In our last post, we introduced a teaching of St. John of the Cross concerning prayer. Namely, we considered how prayer and the spiritual life is principally God's work. All our efforts are secondary, subordinate to the power of the Holy Spirit at work in us through faith. This being said, it would be a mistake to assume that because something is secondary it is not important. Our cooperation with what God is doing is vital. He is counting on it. In fact, He hopes in us, placing important parts of his divine plan into our hands. This is why we can always rely on the Lord when being faithful to Him is difficult - He hopes in us even more.
So the question is, just how do we cooperate with what God wants to do in our heart? On this point, St. John of the Cross urges us cultivate the desire to imitate Jesus in everything. Such holy desires are cultivated by studying the life of Christ. This does not mean to pick up a textbook on Christology, although there is nothing wrong with this. The Carmelite Doctor means to attend to Christ's life by prayerfully reading the Holy Bible, especially the Gospels. The more we ponder his life, the more ways we discover to imitate Him in our own. Obviously, such study goes beyond any mere cerebral exercise. This kind of meditation is an asceticism of the heart. St. John of the Cross's teaching resonates with the words of St. Paul to the Philippians 2:5-11: we are to conform our lives completely to the One who humbled Himself for our sake on the Cross. Christian prayer reaches maturity through becoming Christ-like: He is our model, our exemplar for real prayer. The moment we try to go beyond or around Him, this is the moment our prayer loses its specifically Christian character.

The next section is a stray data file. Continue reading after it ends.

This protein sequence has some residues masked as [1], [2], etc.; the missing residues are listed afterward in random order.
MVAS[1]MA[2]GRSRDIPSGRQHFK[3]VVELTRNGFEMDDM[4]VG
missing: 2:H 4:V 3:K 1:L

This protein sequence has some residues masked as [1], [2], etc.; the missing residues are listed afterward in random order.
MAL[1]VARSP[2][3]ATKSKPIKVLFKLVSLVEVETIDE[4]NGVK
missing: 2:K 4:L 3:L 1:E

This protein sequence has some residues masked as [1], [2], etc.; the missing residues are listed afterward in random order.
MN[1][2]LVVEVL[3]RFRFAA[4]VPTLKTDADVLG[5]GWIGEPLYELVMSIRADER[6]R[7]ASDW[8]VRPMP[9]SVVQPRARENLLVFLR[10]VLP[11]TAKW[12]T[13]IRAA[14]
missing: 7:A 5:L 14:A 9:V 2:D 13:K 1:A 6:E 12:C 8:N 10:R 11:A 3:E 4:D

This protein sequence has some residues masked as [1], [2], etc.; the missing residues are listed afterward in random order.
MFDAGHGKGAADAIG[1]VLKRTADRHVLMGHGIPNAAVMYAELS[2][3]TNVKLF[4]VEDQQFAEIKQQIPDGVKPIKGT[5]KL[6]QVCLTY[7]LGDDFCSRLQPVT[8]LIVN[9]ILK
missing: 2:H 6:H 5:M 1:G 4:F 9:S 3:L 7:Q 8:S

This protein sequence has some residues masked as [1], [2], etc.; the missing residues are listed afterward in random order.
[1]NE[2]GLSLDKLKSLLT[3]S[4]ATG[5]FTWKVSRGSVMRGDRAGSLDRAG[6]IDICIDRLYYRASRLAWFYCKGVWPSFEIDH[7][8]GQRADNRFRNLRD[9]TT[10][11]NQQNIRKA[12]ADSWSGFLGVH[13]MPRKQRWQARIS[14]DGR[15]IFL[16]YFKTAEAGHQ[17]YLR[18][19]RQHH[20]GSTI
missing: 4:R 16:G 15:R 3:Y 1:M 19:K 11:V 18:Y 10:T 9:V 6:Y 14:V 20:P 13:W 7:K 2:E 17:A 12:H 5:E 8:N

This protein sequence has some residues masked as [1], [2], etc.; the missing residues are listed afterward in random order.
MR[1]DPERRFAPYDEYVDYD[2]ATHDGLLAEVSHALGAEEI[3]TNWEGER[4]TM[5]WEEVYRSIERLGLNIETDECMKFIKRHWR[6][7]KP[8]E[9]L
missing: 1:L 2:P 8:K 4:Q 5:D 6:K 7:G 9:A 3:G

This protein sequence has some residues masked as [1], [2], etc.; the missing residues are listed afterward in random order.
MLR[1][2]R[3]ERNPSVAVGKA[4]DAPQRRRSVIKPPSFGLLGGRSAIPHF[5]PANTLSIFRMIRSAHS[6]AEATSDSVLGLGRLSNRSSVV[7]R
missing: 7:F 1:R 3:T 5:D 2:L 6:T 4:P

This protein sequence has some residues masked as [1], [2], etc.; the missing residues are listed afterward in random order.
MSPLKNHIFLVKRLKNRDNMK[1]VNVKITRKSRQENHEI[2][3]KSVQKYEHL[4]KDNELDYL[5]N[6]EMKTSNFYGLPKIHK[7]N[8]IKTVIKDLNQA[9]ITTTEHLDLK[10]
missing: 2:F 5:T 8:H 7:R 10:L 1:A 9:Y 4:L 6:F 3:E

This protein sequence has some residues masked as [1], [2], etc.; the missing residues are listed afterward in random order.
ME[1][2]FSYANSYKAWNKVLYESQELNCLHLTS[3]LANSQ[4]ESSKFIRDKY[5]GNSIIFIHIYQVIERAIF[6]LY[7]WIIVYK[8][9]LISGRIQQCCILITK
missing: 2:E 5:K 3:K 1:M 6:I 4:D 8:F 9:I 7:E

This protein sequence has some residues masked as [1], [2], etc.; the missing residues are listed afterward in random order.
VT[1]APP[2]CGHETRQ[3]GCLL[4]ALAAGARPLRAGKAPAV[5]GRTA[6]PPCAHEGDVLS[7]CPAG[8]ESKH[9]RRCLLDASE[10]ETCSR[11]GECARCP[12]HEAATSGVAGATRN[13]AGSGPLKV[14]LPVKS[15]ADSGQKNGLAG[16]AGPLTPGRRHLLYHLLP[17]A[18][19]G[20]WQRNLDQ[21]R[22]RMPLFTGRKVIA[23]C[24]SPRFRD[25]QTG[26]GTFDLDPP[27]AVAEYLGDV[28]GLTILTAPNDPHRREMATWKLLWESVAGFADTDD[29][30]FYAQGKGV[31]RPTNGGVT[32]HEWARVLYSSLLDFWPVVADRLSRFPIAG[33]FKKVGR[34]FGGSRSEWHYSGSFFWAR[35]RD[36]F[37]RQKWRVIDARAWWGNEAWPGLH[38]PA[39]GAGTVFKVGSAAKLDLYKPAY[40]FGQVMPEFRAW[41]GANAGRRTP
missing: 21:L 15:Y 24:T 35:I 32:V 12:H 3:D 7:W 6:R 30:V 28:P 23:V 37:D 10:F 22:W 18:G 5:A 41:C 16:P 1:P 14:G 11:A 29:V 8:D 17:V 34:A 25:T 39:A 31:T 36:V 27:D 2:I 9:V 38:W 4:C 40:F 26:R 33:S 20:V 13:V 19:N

One of the great mysteries of Christ's life that St. John of the Cross singles out as important to imitate is the mystery of renunciation. We will consider Christian renunciation in our next post.